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Topics - wootz

I happened to have micrographs of the Tormek honing compound and Autosol metal polish in the same scale.
Now we can compare their grain size.

Tormek honing compound PA-70 (microscopy by Anthony, USA):

Autosol metal polish (microscopy by Iliya, Australia):

To my eye, the particles in both are of similar size, in the range of 3 to 10 microns (not taking into account the conglomerates).
What do you see?

They have similar honing ability, but in my experience the Tormek PA-70 does better at slow RPM, while the Autosol at high RPM.

Next image shows a mainstream kitchen knife sharpened on a coarse wheel of #200-300 and then deburred (polished) on the Tormek leather wheel.
Very good result telling us that we can do the majority of mainstream knives and common woodworking tools without a fine grinding wheel. A coarse and medium wheels can do the job, thanks to the honing compound working so good.

What the 2nd image also shows us is the wire edge or feather burr seen all along the apex after the honing.

We see this picture all the time, off the Tormek leather wheel, and off the paper wheels - and it tells us that the root of the burr is still there.
That is the reason we do one more step of deburring that we call "de-rooting" the burr, or "de-wiring", to get a strong clean apex.


You've heard that CBN and diamond wheels grind better than stone wheels, but that is given the pressure on the blade is the same.  Since pressure on CBN and diamond wheels is to be less than on the stone wheel, to see their grinding advantage we need higher RPM.

Generally speaking, with the evolution from stone toCBN and diamond wheels that dissipate heat from grinding very well, the Tormek RPM could be increased to 250 RPM. You will not want that much speed in precision grinding of delicate blades, but for grinding bevels on grossly dull knives and tools or reprofiling you'd love it. So if this ever is going to happen, it better be done with a removable RPM-increasing insert that the user can put on the motor spindle when he needs more intensive grinding.
Knife Sharpening / Grinding software upgrade is coming
October 15, 2019, 08:42:11 AM
In its current form, our software sets an accurate grinding angle for resharpening a knife with established bevels at the existing edge angle.
E.g. you resharpen a 15 degrees per side (dps) knife to the same 15 dps.

However, when grinding new bevels, sharpening a grossly dull knife or a knife blank gives an edge angle differing from the calculated target by 0.5-1.5 degree. The thicker is the blade behind the edge, and the lower is the new edge angle, the greater is the difference.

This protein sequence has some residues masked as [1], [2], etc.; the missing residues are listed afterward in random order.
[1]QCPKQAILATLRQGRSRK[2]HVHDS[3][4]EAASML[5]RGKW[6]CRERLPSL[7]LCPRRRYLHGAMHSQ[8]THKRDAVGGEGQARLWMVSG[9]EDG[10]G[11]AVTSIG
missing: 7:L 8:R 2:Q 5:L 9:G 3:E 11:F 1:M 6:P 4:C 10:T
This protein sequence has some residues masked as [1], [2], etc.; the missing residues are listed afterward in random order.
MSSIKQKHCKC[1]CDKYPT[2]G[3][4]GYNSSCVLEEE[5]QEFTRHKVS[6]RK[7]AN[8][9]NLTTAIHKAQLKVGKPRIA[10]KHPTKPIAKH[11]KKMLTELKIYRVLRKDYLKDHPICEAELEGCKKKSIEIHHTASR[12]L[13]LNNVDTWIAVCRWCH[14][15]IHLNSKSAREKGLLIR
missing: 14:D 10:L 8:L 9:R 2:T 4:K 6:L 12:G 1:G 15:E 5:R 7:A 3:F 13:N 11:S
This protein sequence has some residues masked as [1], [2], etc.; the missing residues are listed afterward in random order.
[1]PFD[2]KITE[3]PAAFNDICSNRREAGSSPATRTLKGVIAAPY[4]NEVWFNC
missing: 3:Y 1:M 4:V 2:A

To complicate it further, when sharpening on a coarse wheel, you may get a higher than the calculated angle simply because the jig projection shortens as you grind off the apex and raise the burr.

For example, when you resharpen a thin kitchen knife on a fine wheel to the same edge angle as this knife already has, you get the edge angle within 0.1 degree of the angle calculated by our software. But when you sharpen a thick hunting knife on a coarse wheel, you get an edge angle by 0.5 degree higher if sharpened at the original edge angle, and by up to 1.5 degree higher if reprofiled to a lower angle.

If you have a laser protractor, observing how the edge angle changes in the process of shaping bevels gives a better understanding of what I am writing here.

The new interface has additional parameters in its "Blade" section, to address the above and improve accuracy.

I've coded the computer algorithm and currently testing in sharpening blades of varying thickness.
The calculations are along the lines of the explanation given by Ton Nillesen in 2018 on the page 6 of his additional booklet that can be downloaded from our website

The blade position on the grinding wheel changes as the sharpening progresses, gradually lowering as the edge apex travels the distance of the blade thickness behind the edge, as shown on the following schema:

This downwards shift of the blade and the knife jig it is clamped in increases in the duller edge, the thicker blade, the coarser grinding wheel, and the lower grinding angle. If not corrected, the actual grinding angle will be differing from the target.

As I am happy with my testing, we will prepare an upgrade, first of the computer-based applications, Windows PC and MacBook, and email an upgraded download to our over 1000 customers.

I am not as sure about the mobile applets, though. iPad and tablets are no problem and we will sure upgrade them and find a way to deliver to our existing customers, but the phone screen may be too small to accommodate the additional settings.

We will also upgrade our Frontal Vertical Base software with these advanced settings. But again, the phone applets are a problem, as they hardly take even the current FVB interface.

As we all understand, this is not only about the edge angle accuracy, but for better matching the grinding and honing angle to get a sharper edge.